Mendal W. Johnson
Reviewed by Nancy
5 out of 5 stars
Surely, it was only a game. In the orderly, pleasant world Barbara inhabited, nice children -- and they were nice children -- didn't hold an adult captive.
But what Barbara didn't count on was the heady effect their new-found freedom would have on the children. Their wealthy parents were away in Europe, and in this rural area of Maryland, the next house was easily a quarter of a mile away. The power of adults was in their hands, and they were tempted by it. They tasted it and toyed with it -- their only aim was to test its limits. Each child was consumed by his own individual lust and caught up with the others in sadistic manipulation and passion, until finally, step by step, their grim game strips away the layers of childishness to reveal the vicious psyche, conceived in evil and educated in society's sophisticated violence, that lies always within civilized men.
More than a terrifying horror story, Let's Go Play At The Adams' is a compelling psychological exercise of brooding insights and deadly implications.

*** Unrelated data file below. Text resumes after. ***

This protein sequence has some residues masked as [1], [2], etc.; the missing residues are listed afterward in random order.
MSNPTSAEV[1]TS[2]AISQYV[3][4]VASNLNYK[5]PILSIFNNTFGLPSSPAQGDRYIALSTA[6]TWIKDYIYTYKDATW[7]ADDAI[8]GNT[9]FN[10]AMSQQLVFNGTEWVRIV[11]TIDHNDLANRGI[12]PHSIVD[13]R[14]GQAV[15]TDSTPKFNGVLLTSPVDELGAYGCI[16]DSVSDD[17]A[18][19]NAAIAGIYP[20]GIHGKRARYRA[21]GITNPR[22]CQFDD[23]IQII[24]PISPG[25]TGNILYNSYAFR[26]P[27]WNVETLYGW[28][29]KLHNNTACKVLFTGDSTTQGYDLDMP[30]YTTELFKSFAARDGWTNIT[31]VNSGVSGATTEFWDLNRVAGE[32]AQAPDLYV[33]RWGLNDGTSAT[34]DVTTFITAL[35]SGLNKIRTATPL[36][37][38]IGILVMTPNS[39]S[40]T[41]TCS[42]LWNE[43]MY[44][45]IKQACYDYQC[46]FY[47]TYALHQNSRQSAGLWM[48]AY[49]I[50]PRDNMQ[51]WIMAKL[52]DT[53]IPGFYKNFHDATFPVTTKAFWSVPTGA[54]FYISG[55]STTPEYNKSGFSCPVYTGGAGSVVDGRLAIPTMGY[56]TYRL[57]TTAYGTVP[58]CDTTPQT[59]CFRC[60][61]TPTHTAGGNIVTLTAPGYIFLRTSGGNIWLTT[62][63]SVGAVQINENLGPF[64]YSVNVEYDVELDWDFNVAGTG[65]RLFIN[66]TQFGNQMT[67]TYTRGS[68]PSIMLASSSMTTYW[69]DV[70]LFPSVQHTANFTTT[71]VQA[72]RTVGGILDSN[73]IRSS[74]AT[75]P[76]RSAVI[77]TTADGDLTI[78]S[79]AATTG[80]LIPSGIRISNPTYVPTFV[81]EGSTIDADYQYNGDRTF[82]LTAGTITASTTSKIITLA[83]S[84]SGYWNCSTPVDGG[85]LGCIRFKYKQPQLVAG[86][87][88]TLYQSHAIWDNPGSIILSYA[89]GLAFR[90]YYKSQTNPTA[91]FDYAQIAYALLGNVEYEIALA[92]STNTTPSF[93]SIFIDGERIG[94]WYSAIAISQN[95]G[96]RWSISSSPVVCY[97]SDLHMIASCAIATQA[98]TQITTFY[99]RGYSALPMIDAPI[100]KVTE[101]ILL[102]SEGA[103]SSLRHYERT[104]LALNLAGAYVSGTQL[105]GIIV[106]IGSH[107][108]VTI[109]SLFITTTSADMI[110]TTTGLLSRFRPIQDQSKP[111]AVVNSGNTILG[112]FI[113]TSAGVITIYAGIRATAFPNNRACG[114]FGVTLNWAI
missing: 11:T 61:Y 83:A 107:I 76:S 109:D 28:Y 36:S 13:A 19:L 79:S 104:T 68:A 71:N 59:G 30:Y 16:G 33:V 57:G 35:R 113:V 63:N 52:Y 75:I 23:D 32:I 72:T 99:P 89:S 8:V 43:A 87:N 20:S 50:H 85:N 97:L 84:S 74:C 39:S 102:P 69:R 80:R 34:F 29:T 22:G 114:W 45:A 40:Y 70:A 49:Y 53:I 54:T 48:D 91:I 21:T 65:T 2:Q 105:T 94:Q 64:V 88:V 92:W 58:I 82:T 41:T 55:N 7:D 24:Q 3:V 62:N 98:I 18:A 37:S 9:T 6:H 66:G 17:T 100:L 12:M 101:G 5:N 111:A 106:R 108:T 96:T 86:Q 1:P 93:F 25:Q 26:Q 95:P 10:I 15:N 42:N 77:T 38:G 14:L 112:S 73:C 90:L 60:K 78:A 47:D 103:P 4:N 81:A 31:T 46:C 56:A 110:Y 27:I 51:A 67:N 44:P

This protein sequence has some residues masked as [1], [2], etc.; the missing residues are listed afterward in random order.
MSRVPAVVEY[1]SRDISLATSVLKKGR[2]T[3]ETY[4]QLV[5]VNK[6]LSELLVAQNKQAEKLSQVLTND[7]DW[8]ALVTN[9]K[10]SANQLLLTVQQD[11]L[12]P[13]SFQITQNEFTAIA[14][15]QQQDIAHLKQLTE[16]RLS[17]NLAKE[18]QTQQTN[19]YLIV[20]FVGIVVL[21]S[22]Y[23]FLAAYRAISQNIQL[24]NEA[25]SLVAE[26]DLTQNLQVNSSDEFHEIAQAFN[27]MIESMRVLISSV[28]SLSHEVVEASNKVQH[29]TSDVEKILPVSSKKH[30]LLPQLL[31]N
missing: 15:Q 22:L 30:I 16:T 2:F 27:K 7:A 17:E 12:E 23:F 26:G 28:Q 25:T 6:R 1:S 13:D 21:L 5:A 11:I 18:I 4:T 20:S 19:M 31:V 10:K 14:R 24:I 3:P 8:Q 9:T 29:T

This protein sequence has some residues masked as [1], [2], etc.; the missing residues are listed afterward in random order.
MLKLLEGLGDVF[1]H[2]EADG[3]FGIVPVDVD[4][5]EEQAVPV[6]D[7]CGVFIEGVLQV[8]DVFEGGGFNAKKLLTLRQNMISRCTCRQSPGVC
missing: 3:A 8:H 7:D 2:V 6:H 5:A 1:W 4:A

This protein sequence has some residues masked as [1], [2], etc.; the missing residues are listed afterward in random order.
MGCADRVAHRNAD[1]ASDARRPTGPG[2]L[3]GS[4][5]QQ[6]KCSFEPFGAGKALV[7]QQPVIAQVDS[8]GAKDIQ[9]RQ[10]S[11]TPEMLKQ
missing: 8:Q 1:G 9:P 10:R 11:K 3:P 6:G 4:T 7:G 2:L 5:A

“No one can bear to know humans and bear being human.”
This is an unpleasant, nasty book. Nevertheless, it was difficult for me to put down. Comparisons have been made to Jack Ketchum’s The Girl Next Door which I haven’t read yet, as both books are apparently loosely based on the 1965 murder of 16-year-old Sylvia Likens. The difference here is that the five children acted on their own, without any adult influence.
After looking at the lurid cover pictured in Grady Hendrix’s Paperbacks from Hell: The Twisted History of '70s and '80s Horror Fiction, I knew I had to find a copy. Copies start at over $80 on Amazon, so I was very fortunate to find one at my local library. I expected low-quality pulp fiction writing, but was surprised what a smart, taut thriller this was. The violence and savagery is understated. What is deeply disturbing and unsettling, however, is observing the children’s behavior and interactions with their captive. Through alternating viewpoints, the reader gets a glimpse into the minds of the children, as well as their 20-year-old babysitter’s physical and emotional suffering.
I was finishing up this book while visiting with my stepdad today. A 10-year-old neighbor came over and brought a few items from the corner store along with his change. I then warned my stepdad about trusting kids with his money and the danger of letting them step foot into his house. He just looked at me funny. When I got home, I side-eyed my 13-year old neighbor who was sitting on the balcony and wondered just what cruelties he was capable of inflicting on the adults in his life.
I’ll be fine in a few days.